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Iraqi PM removes 11 cabinet posts in reform drive

Haïdar Mohammed Ali / AFP | Iraqi protesters voice their support for Abadi's anti-corruption reforms

Iraqi Prime Minister Haider al-Abadi ordered an immediate reduction in the number of ministers on Sunday to 22 from 33, as part of a sweeping campaign to reduce corruption and mismanagement affecting the highest reaches of government.


The announcement came as Abadi made preliminary moves toward arresting top officials – including former prime minister Nuri al-Maliki – accountable for military disasters in the cities of Mosul and Ramadi, which have been seized by the Islamic State (IS) group.

Abadi rolled out a reform programme a week ago in response to popular pressure from weeks of protests against corruption and poor services, and to a call for drastic change from Iraq's top Shiite cleric, Grand Ayatollah Ali al-Sistani.

Parliament approved Abadi's plan along with additional measures two days later, but a major gap remains between announcements and implementation.

Abadi moved to eliminate the three deputy prime minister positions as well as the minister of human rights, ministries of state for women's affairs and provincial affairs, and another minister of state.

The ministry of science and technology will combine with the ministry of higher education and scientific research. The ministries of health and environment will merge. The municipalities ministry will combine with the ministry of construction and housing. The ministry of tourism and antiquities will merge with the culture ministry.

Amid a major heatwave that has seen temperatures top 50 degrees Celsius (120 degrees Fahrenheit), protesters have railed against the poor quality of services, especially power outages that leave just a few hours of government-supplied electricity per day.

Thousands of people have turned out in Baghdad and cities in the Shiite south to vent their anger and pressure the authorities to make changes.

Entrenched corruption

Their demands were given a boost when octogenarian Sistani called on August 7 for Abadi to “strike with an iron fist” against corruption, saying the "minor steps" he had announced were not enough.

The following Friday, Sistani said judicial reforms were needed, and Abadi responded by calling on the judiciary to carry out measures to ensure its independence and allow it to fight corruption.

Calls for change by Sistani, who is revered by millions, have shielded as well as influenced Abadi's efforts, as it is politically risky for rival Shiite politicians to publicly oppose measures called for by the top cleric.

But even with popular support and Sistani's backing, the entrenched nature of corruption and the fact that parties across the political spectrum benefit from it will make any efforts extremely difficult.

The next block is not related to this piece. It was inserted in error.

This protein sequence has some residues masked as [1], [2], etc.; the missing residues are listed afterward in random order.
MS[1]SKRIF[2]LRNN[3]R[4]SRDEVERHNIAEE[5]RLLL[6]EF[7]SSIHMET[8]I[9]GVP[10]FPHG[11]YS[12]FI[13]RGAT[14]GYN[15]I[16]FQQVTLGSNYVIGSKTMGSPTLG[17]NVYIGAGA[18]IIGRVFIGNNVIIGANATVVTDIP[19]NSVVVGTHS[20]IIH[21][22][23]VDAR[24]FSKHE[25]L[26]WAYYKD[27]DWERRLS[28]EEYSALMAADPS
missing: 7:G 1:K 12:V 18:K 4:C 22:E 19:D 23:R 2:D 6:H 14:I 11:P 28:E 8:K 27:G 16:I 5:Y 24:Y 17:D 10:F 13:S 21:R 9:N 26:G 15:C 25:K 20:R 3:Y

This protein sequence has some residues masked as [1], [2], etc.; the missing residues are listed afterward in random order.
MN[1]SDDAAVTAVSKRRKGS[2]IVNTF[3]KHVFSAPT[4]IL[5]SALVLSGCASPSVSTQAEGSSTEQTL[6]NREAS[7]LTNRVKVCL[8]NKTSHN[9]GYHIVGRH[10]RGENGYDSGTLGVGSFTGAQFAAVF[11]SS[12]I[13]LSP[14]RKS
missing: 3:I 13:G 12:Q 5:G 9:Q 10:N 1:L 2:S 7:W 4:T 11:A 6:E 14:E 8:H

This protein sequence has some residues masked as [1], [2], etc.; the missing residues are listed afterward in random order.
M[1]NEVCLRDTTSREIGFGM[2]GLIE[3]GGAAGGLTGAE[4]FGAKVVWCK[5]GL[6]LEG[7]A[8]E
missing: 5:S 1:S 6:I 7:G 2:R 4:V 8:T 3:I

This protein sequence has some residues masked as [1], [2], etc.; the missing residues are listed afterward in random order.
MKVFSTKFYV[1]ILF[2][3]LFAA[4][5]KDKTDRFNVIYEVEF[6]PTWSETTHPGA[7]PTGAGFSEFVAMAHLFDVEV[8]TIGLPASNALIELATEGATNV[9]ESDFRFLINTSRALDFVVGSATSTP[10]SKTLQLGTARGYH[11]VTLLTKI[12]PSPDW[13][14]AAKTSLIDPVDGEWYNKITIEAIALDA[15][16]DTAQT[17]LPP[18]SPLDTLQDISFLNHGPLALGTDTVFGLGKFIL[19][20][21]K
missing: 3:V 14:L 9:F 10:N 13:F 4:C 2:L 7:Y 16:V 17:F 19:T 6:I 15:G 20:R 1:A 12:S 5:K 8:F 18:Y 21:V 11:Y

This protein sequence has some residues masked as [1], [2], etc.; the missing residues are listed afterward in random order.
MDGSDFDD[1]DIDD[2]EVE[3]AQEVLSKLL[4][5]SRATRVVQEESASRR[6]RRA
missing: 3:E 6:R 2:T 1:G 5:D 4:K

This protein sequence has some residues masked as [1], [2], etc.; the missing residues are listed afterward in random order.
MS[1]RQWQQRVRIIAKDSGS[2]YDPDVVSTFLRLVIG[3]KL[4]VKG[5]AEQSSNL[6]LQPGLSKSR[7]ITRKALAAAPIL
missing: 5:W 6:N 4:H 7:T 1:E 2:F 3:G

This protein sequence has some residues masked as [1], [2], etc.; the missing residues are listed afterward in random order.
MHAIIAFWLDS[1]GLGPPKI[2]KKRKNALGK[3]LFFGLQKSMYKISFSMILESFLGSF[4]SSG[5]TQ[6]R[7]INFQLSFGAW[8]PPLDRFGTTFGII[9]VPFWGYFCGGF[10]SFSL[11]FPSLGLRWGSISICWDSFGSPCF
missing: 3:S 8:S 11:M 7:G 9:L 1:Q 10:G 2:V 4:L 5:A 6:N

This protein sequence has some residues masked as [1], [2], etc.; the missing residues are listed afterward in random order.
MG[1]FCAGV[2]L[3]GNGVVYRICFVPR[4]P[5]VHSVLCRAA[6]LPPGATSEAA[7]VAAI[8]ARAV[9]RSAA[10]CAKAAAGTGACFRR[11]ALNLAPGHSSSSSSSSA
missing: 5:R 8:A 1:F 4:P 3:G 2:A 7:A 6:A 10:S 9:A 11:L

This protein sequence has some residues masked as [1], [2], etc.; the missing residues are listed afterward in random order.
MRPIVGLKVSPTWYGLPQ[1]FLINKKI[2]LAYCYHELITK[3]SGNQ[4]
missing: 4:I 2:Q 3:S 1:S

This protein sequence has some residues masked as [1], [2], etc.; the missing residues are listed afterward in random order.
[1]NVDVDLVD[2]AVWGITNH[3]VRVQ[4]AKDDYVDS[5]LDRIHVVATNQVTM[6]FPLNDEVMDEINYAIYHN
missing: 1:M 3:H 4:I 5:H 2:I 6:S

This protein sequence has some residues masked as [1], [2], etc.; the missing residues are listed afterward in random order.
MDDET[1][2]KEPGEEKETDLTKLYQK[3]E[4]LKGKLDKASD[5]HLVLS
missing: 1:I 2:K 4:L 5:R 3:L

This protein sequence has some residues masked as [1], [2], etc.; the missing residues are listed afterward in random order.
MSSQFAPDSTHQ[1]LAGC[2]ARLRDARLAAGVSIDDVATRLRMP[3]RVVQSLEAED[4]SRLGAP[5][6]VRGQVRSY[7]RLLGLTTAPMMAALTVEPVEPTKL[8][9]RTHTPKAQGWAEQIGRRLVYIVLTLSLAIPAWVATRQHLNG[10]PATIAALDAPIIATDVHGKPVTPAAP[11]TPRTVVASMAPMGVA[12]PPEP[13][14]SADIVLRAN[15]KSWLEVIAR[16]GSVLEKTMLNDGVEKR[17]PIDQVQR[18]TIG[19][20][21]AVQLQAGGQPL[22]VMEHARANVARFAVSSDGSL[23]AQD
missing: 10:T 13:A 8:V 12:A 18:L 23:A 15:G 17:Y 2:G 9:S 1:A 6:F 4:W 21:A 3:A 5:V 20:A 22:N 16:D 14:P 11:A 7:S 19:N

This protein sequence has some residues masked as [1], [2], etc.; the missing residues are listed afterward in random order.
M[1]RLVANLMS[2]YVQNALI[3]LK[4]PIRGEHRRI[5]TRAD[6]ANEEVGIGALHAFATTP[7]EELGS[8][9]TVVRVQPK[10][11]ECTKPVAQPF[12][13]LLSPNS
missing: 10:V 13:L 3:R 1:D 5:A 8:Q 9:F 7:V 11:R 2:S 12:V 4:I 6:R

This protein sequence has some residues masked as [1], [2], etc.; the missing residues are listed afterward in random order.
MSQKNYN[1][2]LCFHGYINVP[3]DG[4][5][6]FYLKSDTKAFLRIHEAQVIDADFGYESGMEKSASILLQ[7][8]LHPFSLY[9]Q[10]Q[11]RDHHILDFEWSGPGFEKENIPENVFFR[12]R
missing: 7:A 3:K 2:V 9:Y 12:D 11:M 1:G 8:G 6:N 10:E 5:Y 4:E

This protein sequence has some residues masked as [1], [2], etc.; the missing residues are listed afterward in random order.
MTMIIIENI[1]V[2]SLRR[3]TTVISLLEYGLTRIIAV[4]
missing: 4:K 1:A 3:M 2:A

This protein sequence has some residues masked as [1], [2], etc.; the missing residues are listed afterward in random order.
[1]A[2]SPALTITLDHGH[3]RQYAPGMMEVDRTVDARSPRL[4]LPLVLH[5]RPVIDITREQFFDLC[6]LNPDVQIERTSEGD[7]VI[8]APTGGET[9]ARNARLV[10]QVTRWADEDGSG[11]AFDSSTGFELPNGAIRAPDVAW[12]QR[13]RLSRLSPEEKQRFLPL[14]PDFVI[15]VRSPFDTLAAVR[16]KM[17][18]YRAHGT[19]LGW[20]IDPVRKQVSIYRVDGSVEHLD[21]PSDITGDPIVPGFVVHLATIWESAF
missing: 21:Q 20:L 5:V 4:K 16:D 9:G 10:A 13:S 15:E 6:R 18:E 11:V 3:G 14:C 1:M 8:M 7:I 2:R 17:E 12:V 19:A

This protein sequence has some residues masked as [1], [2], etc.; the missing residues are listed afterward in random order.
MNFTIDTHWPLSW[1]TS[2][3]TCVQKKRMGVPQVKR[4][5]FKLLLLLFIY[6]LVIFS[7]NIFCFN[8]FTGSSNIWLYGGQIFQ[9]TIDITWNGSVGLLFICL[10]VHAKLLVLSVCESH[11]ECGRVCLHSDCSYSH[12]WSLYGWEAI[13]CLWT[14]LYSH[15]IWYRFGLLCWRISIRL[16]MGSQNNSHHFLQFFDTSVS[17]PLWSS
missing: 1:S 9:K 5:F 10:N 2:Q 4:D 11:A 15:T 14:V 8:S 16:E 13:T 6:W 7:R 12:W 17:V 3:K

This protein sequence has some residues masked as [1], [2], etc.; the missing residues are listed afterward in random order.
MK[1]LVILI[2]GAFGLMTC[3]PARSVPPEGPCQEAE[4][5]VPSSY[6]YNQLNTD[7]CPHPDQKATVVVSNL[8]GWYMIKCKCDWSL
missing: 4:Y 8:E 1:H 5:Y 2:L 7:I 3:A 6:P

Earlier on Sunday, lawmakers said that a parliamentary investigation found former prime minister Maliki -- who is now a vice president -- to be among those responsible for IS jihadists overrunning Iraq's second city Mosul in June 2014.

Various former senior officials were also named in the report detailing the committee's findings, which has not been publicly released.

An MP on the committee said these include defence minister Saadun al-Dulaimi, army chief of staff Babaker Zebari, his deputy Aboud Qanbar, ground forces commander Ali Ghaidan, Nineveh operations command chief Mahdi al-Gharawi and the province's governor, Atheel al-Nujaifi.

'No one above the law'

The report was presented Sunday to parliament speaker Salim al-Juburi, who said it will be sent to the prosecutor general for legal action.

"No one is above the law and questioning by the people, and the judiciary will punish those" responsible, Juburi said in a statement.

IS launched a devastating offensive on June 9 last year, overrunning Mosul the next day then sweeping through large areas north and west of Baghdad.

While Baghdad's forces have regained ground, the jihadists still hold much of western Iraq, including the city of Ramadi, which they seized in May after government forces had held out against militants there for more than a year.

Abadi's office said Sunday that he had cleared the way for the military prosecution of senior commanders responsible for the disastrous loss of Ramadi.

Abadi approved "decisions of the investigative commission on the withdrawal of the Anbar operations command and units attached to it from the city of Ramadi", his office said in a statement.

Those include "referring a number of the leaders to the military judiciary for leaving their positions without orders and contrary to instructions (and) despite the issuance of a number of orders not to withdraw", it said.

Abadi previously said that forces in Ramadi "had to resist, and if they had resisted, we would not have lost Ramadi".

A senior British military officer in a US-led anti-jihadist coalition, Brigadier Christopher Ghika, said in June that the city "was lost because the Iraqi commander in Ramadi elected to withdraw".

(FRANCE 24 with AFP and REUTERS)

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